14. #14
    Join Date
    Dec. 25, 2005
    Posts
    1,912

    Default

    Thomas 1- I have a horse that does this, and its very annoying b/c 1) she can't pick up all the feed on the ground (or doesnt want it because its been "spoiled" now), so wastes it, and doesnt get her full-meal (problem with a slightly hard keeper) 2) when she eats off the ground, I worry about her picking up sand/dirt with the feed (she lives out)- which is a colic risk



  15. #15
    Join Date
    Oct. 6, 2005
    Location
    NJ
    Posts
    1,705

    Default

    Have you never heard of corner feeders? What's wrong with using them?



  16. #16
    Join Date
    Apr. 30, 2008
    Location
    Where it rains a lot
    Posts
    594

    Default

    I use a flatback bucket and either put it on the wall using a bucket hanger -- like you would for a water bucket, there are all kinds. If you do this, use a very strong bucket holder because they tend to push down hard, licking the bottom of the bucket and can break the holder.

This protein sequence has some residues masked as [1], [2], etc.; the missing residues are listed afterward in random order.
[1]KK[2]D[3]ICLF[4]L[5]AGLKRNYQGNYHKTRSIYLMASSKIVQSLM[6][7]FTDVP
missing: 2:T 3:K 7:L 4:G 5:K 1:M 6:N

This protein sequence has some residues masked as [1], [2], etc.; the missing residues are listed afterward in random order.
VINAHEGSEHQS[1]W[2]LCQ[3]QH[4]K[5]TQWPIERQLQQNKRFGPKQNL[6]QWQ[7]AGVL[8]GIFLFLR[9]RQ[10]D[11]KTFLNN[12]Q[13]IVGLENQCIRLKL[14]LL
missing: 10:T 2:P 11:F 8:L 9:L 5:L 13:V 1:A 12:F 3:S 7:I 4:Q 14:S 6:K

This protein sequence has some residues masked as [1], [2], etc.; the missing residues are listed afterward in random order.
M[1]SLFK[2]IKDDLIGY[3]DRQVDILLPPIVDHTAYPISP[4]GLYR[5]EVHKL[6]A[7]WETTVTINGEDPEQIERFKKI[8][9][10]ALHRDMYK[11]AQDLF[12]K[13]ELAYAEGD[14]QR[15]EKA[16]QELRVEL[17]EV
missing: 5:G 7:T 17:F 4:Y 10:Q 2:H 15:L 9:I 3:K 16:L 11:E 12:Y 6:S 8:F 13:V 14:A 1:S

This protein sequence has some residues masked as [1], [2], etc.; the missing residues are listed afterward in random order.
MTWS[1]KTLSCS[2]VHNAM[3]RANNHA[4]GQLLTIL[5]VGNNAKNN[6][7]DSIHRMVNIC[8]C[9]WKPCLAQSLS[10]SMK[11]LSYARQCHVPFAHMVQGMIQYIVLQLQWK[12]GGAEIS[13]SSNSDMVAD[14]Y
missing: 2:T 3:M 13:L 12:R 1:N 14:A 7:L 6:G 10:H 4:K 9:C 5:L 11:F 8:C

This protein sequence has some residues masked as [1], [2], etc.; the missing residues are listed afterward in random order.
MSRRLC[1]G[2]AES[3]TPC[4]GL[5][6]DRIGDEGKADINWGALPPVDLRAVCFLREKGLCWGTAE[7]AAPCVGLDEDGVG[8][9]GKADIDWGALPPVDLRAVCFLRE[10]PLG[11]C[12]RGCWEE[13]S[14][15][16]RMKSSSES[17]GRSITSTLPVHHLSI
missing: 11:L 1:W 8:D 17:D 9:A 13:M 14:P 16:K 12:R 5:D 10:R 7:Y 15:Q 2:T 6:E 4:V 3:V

When he is outside I tie a flatback bucket to the gate using a or short crosstie of some sort or something similar.

    Mine gets too excited and paws his bowl, picks it up and throws it around, and this works for us. He still wipes his face all over (it's a mash) and makes a pig of himself, but he gets the food in his belly.



  17. #17
    Join Date
    Feb. 28, 2006
    Location
    crazytown
    Posts
    1,748

    Default

    either soak the mash in a seperate bucket and dump into corner feeders (make sure it's something you can attach and remove easily to clean) OR use a feed bag. You'll have to rinse it out, but it's worth it.